Harvard Graduate School of Design (GSD) is holding a one-day conference on Friday, Nov. 11, 2011 on “Geographic Representation NOW.” This is an effort, as I understand it, to explore the field of critical/new geographies and especially critical cartographies. Harvard is looking to increase its presence in this area following the recent hire of Neil Brenner as Professor of Urban Theory, and their interests in rebuilding mapping (I was contacted by Neil and Charles Waldheim at Harvard a while ago and was able to recommend some people they might want to bring in for the Friday meeting.)
My colleague Matt Wilson will be presenting on “A Present History of Critical GIS.” Matt will discuss some new developments at Kentucky, including our “New Mappings Collaboratory [click on geography] which we will formally announce next week.
Harvard of course has seen its fair share of involvement with geography, first with being infamously canceled, then its post-war pioneering of early GIS and ODYSSEY* at the Harvard Laboratory for Computer Graphics and Spatial Analysis (written up by Nick Chrisman, who was there, in his book Charting the Unknown), and now with the GSD.
Harvard certainly has the resources to make a major effort in this direction and will allay some fears about its critical theoretic credentials by hiring Brenner (a co-author with Stuart Elden of an important book on Lefebvre). There are many in geography who associate them with the purely negative, and it will be interesting to see how they build up critical-theoretic approaches to space. (See next post for Brenner’s inaugural lecture at Harvard.)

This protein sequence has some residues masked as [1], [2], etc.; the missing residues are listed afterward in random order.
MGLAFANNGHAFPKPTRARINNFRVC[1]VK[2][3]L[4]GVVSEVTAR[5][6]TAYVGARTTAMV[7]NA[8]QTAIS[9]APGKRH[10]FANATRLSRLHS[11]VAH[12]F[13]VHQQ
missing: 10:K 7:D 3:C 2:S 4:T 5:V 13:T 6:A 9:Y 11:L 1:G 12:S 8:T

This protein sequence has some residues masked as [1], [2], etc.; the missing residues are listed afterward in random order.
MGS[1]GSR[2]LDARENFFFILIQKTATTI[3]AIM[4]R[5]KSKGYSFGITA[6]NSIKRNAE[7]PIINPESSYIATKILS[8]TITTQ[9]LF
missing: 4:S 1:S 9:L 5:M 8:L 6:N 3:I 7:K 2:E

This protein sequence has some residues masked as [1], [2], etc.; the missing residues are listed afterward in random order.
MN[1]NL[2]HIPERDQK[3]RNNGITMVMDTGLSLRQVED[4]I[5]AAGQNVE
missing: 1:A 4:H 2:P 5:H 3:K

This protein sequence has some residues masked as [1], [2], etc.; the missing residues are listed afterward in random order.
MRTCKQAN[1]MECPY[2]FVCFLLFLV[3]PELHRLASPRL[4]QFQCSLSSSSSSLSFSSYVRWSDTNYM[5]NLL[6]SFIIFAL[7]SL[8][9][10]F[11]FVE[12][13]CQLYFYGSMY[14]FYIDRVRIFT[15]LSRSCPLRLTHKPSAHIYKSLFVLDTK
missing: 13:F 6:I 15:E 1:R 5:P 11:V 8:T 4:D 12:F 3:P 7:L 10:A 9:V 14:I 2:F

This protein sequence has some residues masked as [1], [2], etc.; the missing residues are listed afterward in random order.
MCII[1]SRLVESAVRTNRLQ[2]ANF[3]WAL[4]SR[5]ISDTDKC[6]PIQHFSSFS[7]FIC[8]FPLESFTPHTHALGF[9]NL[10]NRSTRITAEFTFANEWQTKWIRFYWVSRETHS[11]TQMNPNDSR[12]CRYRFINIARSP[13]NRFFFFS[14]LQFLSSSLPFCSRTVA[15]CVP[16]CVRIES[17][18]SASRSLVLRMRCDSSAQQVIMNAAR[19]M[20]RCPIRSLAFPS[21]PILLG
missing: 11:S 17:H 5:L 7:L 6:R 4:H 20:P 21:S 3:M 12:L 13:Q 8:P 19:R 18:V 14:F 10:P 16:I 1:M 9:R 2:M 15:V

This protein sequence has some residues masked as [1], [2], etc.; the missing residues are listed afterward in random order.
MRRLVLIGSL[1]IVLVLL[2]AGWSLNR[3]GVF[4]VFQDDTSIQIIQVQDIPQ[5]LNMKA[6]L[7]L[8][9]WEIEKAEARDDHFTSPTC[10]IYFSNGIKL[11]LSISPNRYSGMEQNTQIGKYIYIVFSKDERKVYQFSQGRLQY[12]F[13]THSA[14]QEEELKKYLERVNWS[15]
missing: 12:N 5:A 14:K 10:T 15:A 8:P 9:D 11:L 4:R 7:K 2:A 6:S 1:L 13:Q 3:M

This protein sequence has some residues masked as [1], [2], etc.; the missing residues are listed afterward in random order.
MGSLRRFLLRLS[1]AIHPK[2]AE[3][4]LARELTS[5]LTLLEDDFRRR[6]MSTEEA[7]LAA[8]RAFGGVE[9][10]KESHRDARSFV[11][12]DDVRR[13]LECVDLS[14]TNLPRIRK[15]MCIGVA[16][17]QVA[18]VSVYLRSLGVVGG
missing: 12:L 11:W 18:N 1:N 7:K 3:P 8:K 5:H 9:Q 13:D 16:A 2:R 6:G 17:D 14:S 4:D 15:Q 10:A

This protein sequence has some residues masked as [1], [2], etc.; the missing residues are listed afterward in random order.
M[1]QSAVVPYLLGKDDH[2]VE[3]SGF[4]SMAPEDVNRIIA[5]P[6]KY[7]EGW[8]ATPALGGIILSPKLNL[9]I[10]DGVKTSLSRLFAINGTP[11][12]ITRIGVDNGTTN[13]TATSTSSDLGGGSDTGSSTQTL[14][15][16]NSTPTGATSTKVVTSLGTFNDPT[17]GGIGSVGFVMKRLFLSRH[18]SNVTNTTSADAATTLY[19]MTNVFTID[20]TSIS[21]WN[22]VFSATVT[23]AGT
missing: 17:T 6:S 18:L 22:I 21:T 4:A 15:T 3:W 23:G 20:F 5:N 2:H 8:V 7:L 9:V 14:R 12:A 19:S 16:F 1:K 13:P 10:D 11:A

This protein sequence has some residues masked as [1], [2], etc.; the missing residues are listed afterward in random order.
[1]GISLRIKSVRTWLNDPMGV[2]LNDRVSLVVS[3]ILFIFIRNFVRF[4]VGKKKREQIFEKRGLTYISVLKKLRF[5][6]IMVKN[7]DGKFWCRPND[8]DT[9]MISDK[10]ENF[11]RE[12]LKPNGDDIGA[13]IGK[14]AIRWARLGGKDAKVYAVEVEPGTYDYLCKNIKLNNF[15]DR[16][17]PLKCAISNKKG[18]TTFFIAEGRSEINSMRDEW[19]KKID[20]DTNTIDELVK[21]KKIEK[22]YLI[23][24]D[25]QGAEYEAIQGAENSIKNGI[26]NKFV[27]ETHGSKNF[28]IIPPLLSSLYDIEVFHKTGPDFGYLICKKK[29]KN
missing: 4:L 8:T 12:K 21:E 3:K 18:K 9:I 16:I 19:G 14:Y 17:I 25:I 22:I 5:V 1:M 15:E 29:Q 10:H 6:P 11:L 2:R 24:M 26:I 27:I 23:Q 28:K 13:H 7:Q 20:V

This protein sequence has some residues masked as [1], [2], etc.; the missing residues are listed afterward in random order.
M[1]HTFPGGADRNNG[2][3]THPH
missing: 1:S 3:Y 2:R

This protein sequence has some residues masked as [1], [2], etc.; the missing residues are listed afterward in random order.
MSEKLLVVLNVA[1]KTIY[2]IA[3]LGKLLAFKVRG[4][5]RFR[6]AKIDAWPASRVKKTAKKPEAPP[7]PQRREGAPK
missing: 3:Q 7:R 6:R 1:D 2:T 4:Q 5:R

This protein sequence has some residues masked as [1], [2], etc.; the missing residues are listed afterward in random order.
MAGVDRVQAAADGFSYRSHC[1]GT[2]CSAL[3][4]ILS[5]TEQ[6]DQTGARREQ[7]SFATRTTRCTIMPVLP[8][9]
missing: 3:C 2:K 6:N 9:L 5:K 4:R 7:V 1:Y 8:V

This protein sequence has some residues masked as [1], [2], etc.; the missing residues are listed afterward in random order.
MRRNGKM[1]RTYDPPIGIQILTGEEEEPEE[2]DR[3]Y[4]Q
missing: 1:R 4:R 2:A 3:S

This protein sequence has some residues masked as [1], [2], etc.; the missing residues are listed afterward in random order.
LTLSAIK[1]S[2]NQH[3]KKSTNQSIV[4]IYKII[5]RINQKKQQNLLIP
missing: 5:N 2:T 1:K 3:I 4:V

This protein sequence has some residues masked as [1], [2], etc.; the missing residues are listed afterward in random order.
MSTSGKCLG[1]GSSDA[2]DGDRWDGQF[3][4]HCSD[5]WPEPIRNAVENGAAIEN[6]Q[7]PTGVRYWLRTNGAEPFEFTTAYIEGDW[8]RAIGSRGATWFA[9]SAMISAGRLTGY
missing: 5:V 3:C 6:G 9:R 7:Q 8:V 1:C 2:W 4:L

*Rumor has it that Jack Dangermond, who was a student at Harvard and spent a year in the lab, went off to California with the hardware and software in his car (“in his trunk” according to my informant), where he started up Esri with it. Funnily enough, in 1971 Dangermond was offered the Director’s job at the Harvard Lab only two years after he founded Esri. He declined and the rest is history.